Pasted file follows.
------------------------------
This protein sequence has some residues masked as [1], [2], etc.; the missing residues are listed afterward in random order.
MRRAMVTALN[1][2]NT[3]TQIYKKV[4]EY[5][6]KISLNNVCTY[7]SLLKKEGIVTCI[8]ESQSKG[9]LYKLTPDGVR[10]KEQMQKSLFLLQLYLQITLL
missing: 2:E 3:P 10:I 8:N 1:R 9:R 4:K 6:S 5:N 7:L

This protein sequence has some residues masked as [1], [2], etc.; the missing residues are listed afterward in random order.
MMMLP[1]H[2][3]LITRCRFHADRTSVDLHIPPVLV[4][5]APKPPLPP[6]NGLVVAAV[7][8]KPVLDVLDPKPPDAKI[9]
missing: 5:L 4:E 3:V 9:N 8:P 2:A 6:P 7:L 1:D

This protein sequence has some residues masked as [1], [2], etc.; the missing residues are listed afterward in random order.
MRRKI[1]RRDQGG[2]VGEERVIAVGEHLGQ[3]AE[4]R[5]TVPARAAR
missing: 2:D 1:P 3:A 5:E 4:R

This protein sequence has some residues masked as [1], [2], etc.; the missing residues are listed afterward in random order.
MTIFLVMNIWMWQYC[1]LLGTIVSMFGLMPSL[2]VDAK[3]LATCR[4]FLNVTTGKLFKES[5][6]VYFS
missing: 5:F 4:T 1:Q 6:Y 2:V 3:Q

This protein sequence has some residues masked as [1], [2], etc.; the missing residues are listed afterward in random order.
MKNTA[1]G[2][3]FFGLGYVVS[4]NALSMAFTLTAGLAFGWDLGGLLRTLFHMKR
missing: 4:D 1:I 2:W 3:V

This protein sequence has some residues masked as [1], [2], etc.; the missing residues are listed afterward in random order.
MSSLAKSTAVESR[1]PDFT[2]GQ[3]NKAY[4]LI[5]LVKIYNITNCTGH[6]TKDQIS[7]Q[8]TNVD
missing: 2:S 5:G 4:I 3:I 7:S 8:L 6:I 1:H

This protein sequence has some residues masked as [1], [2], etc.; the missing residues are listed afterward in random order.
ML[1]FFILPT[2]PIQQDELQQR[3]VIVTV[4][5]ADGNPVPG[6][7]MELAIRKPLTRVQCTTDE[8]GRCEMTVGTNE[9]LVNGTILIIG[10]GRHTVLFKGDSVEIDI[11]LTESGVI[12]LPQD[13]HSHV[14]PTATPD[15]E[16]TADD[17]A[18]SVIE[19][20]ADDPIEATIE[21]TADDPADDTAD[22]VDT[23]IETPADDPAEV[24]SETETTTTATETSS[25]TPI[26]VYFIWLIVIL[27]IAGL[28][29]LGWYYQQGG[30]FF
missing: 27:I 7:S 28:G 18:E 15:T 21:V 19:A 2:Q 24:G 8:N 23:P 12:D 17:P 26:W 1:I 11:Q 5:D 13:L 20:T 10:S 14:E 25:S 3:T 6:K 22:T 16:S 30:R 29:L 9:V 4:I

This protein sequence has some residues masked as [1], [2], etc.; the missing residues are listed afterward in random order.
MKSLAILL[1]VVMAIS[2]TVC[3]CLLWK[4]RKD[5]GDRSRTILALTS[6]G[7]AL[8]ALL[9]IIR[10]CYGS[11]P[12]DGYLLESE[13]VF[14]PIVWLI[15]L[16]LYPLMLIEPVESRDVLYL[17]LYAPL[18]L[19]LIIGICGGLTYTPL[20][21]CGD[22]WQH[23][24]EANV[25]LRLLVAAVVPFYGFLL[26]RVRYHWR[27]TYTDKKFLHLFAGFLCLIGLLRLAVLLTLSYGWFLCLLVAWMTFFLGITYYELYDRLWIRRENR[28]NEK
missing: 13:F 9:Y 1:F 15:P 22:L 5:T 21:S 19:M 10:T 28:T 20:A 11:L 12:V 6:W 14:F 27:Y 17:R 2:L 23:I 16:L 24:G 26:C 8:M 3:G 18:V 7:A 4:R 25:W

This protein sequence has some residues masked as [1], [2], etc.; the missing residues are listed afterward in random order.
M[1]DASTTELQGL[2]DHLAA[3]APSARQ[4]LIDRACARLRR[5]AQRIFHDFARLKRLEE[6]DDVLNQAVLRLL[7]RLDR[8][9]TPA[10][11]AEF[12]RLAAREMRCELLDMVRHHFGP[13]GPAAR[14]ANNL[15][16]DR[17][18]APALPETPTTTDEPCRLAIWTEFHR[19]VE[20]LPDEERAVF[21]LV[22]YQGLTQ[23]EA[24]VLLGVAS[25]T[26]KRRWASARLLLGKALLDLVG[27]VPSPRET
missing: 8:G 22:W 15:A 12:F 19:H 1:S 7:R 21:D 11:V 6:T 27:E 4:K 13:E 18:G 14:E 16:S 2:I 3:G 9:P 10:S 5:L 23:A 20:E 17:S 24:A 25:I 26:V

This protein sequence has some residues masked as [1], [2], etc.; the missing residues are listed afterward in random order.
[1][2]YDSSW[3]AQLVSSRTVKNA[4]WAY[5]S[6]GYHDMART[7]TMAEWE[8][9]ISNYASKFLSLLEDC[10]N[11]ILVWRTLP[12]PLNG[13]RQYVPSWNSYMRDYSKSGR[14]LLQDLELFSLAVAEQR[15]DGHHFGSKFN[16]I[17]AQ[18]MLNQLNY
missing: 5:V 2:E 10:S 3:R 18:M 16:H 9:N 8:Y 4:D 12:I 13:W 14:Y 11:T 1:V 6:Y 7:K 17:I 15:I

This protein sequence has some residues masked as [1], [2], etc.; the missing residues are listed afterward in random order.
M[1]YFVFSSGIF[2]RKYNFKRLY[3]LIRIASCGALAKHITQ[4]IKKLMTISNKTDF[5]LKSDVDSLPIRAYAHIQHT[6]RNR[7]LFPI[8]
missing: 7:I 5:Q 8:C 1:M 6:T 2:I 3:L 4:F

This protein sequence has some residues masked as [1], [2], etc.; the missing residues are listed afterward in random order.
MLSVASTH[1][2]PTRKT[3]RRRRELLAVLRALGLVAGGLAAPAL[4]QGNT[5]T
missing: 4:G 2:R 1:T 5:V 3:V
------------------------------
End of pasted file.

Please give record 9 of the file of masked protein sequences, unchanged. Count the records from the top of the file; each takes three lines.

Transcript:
This protein sequence has some residues masked as [1], [2], etc.; the missing residues are listed afterward in random order.
M[1]DASTTELQGL[2]DHLAA[3]APSARQ[4]LIDRACARLRR[5]AQRIFHDFARLKRLEE[6]DDVLNQAVLRLL[7]RLDR[8][9]TPA[10][11]AEF[12]RLAAREMRCELLDMVRHHFGP[13]GPAAR[14]ANNL[15][16]DR[17][18]APALPETPTTTDEPCRLAIWTEFHR[19]VE[20]LPDEERAVF[21]LV[22]YQGLTQ[23]EA[24]VLLGVAS[25]T[26]KRRWASARLLLGKALLDLVG[27]VPSPRET
missing: 8:G 22:W 15:A 12:F 19:H 1:S 7:R 21:D 11:V 6:T 27:E 4:K 13:E 18:G 14:E 16:S 2:I 3:G 9:P 10:S 5:L 23:A 20:E 17:S 24:A 25:I 26:V